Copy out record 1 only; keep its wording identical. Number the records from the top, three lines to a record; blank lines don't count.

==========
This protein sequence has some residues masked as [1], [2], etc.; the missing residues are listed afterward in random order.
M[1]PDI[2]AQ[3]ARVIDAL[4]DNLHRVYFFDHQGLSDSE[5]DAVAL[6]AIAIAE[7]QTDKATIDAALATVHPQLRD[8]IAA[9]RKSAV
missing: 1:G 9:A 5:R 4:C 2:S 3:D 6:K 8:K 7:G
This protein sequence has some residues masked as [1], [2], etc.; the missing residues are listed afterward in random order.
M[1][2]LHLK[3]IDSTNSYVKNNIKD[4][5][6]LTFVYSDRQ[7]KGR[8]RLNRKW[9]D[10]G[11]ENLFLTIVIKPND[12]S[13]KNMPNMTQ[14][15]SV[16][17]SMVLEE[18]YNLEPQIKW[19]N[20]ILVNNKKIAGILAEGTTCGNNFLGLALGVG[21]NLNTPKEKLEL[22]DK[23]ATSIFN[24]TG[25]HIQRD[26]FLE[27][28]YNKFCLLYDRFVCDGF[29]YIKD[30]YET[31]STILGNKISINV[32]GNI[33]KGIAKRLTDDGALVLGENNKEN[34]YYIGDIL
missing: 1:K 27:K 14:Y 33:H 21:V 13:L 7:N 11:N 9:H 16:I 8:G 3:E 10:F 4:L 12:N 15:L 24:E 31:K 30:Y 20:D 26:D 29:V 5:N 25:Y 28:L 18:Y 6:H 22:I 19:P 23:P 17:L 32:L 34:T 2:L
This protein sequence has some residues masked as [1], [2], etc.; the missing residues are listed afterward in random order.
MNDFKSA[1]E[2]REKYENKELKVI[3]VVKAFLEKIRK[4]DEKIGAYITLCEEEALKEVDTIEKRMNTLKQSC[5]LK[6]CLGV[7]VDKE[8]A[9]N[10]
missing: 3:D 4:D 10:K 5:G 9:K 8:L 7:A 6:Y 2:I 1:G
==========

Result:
This protein sequence has some residues masked as [1], [2], etc.; the missing residues are listed afterward in random order.
M[1]PDI[2]AQ[3]ARVIDAL[4]DNLHRVYFFDHQGLSDSE[5]DAVAL[6]AIAIAE[7]QTDKATIDAALATVHPQLRD[8]IAA[9]RKSAV
missing: 1:G 9:A 5:R 4:C 2:S 3:D 6:K 8:K 7:G